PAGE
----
Turner and Hooch
Marley and Me

The most recent one made is A Dog’s Purpose starring Dennis Quaid.

As you can see it would be just an ordinary movie without the dog. The dog is the reason you want to watch the film!

Do Your Homework
If this pooch and kitty idea sounds like something you’re interested in, the first thing to figure out is what kind of dog or cat your main character would have. Then ask yourself the following questions:

dog-450543_1280What type of a person is my main character? Athletic or sedentary? City boy or country girl? Park runner or trail hiker? Apartment or house dweller? Truck or car? Once you’ve answered all your questions, then the next thing you’ll want to do is find the breed that will best fit the lifestyle of your main character.

This step also begins with questions. Does the animal help with work, either on the job or on the farm? Heelers are ideal for sheep and cattle. German Shepherds are used in military and police work. Labrador Retrievers are workers and companions, whereas a Shih Tzu is just for companionship. They make perfect fur babies. I should know. I own one.

You may want to go deeper and ask about the sensitivity of your character’s nose. Individual dogs smell worse than others. My sniffer is extremely sensitive. Is your character a clean freak or a slob? Clean freak, here. Some cats and dogs shed worse than others. A Shih Tzu doesn’t shed like an average dog but rather like a human. Their hair must be cut.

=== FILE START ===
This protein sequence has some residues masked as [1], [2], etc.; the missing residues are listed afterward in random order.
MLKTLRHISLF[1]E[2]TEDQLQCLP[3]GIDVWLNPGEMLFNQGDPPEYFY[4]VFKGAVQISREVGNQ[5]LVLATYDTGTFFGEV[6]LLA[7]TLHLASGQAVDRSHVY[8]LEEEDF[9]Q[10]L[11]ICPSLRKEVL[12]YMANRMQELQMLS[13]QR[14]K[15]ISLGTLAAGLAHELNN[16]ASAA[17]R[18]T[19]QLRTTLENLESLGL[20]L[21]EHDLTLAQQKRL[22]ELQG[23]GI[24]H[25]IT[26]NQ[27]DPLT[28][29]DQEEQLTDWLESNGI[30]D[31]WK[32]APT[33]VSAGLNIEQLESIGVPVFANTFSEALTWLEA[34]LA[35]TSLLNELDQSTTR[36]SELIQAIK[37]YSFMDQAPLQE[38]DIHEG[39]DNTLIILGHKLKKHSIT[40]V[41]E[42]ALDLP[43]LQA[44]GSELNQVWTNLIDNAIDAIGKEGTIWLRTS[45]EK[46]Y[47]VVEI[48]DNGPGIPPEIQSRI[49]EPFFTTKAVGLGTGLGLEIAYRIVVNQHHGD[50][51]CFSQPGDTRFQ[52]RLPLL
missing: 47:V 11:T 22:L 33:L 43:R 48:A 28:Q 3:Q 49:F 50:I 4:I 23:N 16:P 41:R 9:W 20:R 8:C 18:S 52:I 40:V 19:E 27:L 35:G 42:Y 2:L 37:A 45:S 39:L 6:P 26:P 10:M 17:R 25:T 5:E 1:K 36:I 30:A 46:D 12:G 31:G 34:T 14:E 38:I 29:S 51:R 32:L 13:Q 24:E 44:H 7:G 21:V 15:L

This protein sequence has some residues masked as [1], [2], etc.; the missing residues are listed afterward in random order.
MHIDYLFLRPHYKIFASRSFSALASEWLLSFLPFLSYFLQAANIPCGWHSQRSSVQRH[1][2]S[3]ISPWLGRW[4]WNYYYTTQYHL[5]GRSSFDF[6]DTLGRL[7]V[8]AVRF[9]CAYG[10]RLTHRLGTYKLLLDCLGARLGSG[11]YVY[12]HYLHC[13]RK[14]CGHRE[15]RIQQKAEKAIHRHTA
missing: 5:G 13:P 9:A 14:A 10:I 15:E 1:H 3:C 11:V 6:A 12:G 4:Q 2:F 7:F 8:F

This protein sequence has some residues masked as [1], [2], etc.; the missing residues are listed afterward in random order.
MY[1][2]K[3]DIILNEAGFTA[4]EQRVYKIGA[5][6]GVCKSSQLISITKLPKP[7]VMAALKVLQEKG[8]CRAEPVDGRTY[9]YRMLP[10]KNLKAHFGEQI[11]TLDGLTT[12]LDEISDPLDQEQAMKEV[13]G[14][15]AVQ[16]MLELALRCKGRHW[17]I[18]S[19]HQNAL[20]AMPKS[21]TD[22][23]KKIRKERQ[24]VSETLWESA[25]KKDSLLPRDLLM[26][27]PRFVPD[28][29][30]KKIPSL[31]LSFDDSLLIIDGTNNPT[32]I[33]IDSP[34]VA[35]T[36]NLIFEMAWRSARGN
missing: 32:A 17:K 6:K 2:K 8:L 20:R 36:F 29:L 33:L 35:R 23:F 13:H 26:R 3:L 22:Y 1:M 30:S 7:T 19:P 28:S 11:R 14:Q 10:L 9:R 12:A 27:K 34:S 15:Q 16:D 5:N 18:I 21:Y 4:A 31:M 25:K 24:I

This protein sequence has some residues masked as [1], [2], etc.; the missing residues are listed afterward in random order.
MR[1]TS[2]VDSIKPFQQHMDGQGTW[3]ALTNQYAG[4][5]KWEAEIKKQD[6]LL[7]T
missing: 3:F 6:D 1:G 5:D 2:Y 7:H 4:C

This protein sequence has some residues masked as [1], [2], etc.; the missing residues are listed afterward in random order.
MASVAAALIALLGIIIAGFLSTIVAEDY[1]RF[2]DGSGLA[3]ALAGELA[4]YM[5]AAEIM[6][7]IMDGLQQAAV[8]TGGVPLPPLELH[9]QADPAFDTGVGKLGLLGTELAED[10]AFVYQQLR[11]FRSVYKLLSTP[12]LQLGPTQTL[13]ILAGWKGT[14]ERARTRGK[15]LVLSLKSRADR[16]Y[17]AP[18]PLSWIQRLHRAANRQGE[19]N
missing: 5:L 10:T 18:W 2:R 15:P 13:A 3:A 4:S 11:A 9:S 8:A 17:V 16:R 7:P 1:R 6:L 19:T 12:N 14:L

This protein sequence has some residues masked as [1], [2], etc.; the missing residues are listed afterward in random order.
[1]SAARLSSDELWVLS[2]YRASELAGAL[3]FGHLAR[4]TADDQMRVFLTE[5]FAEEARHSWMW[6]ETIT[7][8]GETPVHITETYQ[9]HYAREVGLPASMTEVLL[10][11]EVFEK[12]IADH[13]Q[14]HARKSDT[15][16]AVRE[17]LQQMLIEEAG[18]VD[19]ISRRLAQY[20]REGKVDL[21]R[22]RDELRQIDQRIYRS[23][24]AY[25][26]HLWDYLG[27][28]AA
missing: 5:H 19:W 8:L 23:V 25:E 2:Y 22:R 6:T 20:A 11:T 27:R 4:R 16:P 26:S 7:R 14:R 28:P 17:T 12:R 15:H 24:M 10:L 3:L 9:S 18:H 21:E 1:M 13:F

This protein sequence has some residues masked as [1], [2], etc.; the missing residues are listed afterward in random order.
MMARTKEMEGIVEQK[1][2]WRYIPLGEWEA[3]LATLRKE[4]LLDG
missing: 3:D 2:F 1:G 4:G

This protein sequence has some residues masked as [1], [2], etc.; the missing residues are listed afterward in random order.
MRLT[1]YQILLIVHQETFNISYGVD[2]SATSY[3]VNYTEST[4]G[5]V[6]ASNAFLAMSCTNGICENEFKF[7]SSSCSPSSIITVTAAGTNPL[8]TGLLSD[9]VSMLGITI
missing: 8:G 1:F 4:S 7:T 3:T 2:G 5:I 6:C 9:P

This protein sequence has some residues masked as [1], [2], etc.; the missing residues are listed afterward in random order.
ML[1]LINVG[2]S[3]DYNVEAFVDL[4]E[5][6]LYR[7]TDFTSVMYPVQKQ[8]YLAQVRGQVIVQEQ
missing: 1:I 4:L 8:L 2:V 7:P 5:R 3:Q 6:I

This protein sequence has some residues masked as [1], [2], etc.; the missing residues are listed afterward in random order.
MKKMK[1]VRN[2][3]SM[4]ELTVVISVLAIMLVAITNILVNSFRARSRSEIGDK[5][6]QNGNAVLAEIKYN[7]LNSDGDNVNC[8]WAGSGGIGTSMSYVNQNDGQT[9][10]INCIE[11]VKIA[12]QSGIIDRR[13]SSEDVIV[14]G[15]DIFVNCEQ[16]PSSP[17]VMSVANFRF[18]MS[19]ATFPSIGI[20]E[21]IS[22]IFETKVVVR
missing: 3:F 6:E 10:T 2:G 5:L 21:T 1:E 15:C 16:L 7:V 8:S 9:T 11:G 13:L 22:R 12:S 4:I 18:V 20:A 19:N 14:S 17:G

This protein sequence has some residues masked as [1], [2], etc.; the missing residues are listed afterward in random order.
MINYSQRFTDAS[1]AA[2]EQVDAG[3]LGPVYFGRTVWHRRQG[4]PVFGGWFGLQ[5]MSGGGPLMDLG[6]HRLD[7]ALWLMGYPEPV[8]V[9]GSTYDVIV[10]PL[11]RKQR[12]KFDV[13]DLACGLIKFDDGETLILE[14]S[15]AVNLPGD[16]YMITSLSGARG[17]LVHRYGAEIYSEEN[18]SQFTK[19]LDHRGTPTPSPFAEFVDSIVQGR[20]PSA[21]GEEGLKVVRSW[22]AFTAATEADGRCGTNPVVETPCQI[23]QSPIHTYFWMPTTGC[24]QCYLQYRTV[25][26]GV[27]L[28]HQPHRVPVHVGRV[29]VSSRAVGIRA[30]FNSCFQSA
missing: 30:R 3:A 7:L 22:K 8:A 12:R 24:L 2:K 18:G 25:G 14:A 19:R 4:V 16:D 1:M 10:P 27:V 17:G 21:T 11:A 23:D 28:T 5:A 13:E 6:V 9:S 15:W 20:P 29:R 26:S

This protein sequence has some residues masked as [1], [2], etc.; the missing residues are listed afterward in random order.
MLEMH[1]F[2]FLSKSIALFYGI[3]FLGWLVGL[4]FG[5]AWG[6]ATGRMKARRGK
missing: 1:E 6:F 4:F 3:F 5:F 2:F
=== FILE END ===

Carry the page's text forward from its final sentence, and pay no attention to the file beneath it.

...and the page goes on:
cat-1551783_1280For cats, you ask the same questions. Work or play? Some American Shorthair cats make great mousers on the farm whereas the Persian Cat, like the Shih Tzu, make great fur babies. Some cats are elegant while others are fat and lazy. Think Garfield.

As you can see, whether you mean to imply it or not, the animals tell a lot about their owners. And it’s a great way to add another layer to your story.

Researching the Breed
According to reference.com, there are 340 recognized dog breeds of which only 167 are acknowledged in the United States. Additionally, there are 55 cat breeds allowed in competition, with the officially accepted number varying between associations. That’s a lot of cats and dogs! So where do we begin?

dog-220393_1280Why not start with cattime.com/cat-breeds and dogtime.com/dog-breeds/profiles? Both sites share pictures and information about each animal. Another idea would be to visit the local kennel or ask a veterinarian.

God created an array of animals to add an interesting layer to our world. Adding an animal to your WIP can and will add layers to your story and to your character. So which one do you have in mind? Cat or Dog?

Writing Prompt:

She had only been gone for twenty minutes. How on earth could one Labrador puppy do so much damage? Nancy checked her watch. Thirty minutes before her guest would arrive. Where could she get a new…